Scientists to Visit Greenland’s Remote Region for Monitoring Pace of Ice Melt around US Military Base
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Scientists to Visit Greenland’s Remote Region for Monitoring Pace of Ice Melt around US Military Base

A team of international scientists is busy in planning a long-term expedition to the remote northwest of Greenland for finding out the pace at which the ice sheets are melting around the US military base.

Thanks to the intensifying global temperature which is swiftly attributing to the mounting rate of ice sheet melt around the world and the remote regions of Greenland – the autonomous constituent country of the UK is no exception. The massive ice sheets in this 2.166 million km² large continent have been notably liquefying, and scientists across the world have expressed their great concerns regarding the melt as it can contribute to the alarming rise in sea water level. Now to keep an eye on the ice melt in Greenland’s remote northwest and to monitor the pace at which the ice sheets are melting, a team of Scientists in Denmark re planning an expedition to the region.

As officially confirmed over this weekend, a team of scientists from Geological Survey of Denmark and Greenland (GEUS) are busy in planning a scientific trip to Greenland’s distant northwest for measuring how fast the ice sheets are thawing out in the region of the US military base, that belongs to the Cold War-era. The intensifying melt of the ice in the remote regions of Greenland has been putting the environment at risks of the toxic waste leakage from the melting ice and to prevent any such mishaps; the scientific expedition will carry a lot of significance.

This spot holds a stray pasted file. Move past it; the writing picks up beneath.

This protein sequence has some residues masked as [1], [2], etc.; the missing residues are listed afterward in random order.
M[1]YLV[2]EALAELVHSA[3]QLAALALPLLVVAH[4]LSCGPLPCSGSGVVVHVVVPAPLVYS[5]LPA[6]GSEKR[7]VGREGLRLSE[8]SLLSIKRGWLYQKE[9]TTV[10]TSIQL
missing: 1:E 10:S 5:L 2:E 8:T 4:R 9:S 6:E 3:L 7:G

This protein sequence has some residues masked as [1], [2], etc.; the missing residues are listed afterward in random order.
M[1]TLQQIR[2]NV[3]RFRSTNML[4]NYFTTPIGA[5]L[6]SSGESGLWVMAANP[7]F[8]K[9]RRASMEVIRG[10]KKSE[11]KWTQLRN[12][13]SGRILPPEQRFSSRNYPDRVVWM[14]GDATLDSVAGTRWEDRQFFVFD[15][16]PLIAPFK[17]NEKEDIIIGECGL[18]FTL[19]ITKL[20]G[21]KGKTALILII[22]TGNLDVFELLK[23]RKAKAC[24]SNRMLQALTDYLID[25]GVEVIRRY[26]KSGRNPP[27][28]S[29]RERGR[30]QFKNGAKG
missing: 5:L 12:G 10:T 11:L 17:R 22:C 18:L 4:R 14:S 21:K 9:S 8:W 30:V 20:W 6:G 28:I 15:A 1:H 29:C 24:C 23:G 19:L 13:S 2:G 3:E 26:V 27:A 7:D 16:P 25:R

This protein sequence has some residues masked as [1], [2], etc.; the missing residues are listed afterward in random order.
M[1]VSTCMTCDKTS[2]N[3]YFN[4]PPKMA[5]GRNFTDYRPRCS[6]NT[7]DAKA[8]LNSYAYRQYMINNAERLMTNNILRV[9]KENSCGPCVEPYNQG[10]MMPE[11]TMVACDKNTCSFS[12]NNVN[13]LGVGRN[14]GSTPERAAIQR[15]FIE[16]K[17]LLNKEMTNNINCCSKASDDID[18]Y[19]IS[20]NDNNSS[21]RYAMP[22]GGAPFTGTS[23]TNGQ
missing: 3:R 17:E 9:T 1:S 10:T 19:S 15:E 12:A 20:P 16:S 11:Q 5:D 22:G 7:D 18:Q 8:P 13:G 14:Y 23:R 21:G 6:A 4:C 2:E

The mission team includes six climate researchers who will set up camps near the US military army camp for measuring ice temperatures of the regions, presented at least 55 metres or 180 feet underneath the surface. The mission will start on July 12th, 2017 and will go on up to August 9th.

The project somehow sounds like a famous James Bond film. The army engineers of the United States started the ultramodern “Camp Century” in 1959 which officially was served as a research laboratory. But in its classified site, the ice-buries camp was acted as a surreptitious nuclear missile facility for the United States Army. As the camp is completely buried in ice and because of climate change and global warming, the ice has been thawing out; scientists are now expecting that the rising temperatures can also cause the leak toxic waste from the snow-covered base which eventually will cause a great hamper to the environment.

According to William Colgan, a research climatologist and project manager at the Geological Survey of Denmark and Greenland (GEUS), “During this trip, we will focus more on finding out the amount of ice melt that is going on around the army camp and will also calculate ice temperatures for taking the measurement and mission forward. The mission is projected for three weeks, and apart from ice melt, there will be loads of complicated things like logistic which we have to manage.”